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Old 1-Nov-2018, 11:38 PM   #4
Retired A/V Tech
Join Date: Aug 2012
Location: S.E. VA
Posts: 2,544
Originally Posted by athiktos View Post
Thanks. I'll read some more with the links you provided. I saw the back-and-fourth between you and another forum member here:
Yeah, I didn't add any more comments. There are many ways it can be done, but I didn't want to get in an argument about the "right" way. The right way is the way that the electrical inspector says it should be done.

So, a ground rod ALONE, basically will not suffice? I have also seen people do this with their towers:

But I assume that something like this would still have to be connected to the house ground to pass NEC?

So what is the purpose of a separate ground rod if you still have to bond it to the house ground? I know you said you bond it to eliminate any difference in potential between the two for electrical safety...but if a rod alone doesn't pass code, why have one?
A ground rod is sufficient for the tower, but there is also a feed line. When a tower is involved, the setup is more controversial, which is why I added the link to a pdf:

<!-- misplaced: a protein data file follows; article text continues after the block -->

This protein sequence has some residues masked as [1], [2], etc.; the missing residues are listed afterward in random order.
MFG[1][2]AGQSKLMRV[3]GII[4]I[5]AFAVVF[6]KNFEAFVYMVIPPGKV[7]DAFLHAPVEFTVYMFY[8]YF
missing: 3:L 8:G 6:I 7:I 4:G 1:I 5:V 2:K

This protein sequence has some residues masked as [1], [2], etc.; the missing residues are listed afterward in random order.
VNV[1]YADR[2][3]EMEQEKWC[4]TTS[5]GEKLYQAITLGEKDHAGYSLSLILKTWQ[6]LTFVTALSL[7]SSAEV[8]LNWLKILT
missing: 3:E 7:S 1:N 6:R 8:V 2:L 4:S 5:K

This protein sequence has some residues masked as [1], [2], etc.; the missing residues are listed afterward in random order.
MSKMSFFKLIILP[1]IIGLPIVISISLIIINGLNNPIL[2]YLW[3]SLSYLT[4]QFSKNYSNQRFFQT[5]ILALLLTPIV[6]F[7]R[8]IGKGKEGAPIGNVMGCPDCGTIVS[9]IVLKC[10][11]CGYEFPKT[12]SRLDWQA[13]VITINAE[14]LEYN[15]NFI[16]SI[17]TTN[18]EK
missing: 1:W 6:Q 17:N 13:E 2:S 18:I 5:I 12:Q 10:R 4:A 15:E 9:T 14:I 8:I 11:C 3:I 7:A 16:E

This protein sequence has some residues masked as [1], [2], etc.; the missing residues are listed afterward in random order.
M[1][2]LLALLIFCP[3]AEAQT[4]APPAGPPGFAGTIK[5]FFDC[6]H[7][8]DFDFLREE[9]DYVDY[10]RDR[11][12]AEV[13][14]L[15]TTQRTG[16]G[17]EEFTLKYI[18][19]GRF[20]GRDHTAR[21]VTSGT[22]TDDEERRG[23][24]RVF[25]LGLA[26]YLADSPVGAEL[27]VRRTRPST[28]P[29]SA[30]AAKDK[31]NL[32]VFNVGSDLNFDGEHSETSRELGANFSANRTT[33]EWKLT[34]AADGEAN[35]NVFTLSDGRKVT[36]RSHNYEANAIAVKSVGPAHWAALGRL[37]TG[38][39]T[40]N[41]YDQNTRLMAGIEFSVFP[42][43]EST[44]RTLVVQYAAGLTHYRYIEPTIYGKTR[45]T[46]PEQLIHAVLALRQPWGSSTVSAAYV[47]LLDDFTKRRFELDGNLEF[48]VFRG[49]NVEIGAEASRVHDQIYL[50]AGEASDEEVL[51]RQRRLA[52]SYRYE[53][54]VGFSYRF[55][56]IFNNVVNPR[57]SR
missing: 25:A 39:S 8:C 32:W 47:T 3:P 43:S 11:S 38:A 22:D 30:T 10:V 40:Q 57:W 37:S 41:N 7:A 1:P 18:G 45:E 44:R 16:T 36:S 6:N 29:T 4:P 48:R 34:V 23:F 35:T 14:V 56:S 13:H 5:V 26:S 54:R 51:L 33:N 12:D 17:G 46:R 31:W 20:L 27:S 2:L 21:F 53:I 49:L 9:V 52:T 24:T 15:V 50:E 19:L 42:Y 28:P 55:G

If I were to connect the antenna to the house ground, should I connect it directly to the water line, or should I connect it directly to the breaker panel in the basement that is connected to the water line?
If the water pipe is OK for the inspector for the house ground, I would think it would be OK for the antenna system too. Do not connect your antenna system ground to the electrical panel, that is definitely wrong.

Sorry if I am asking stupid questions. It's my first outdoor install and I would prefer to ask more questions than less.
Your questions aren't stupid. Grounding has a lot of gray areas; I'm not confident that I can give you precisely correct answers about your particular area.
If you can not measure it, you can not improve it.
Lord Kelvin, 1883

Last edited by rabbit73; 2-Nov-2018 at 12:16 PM.
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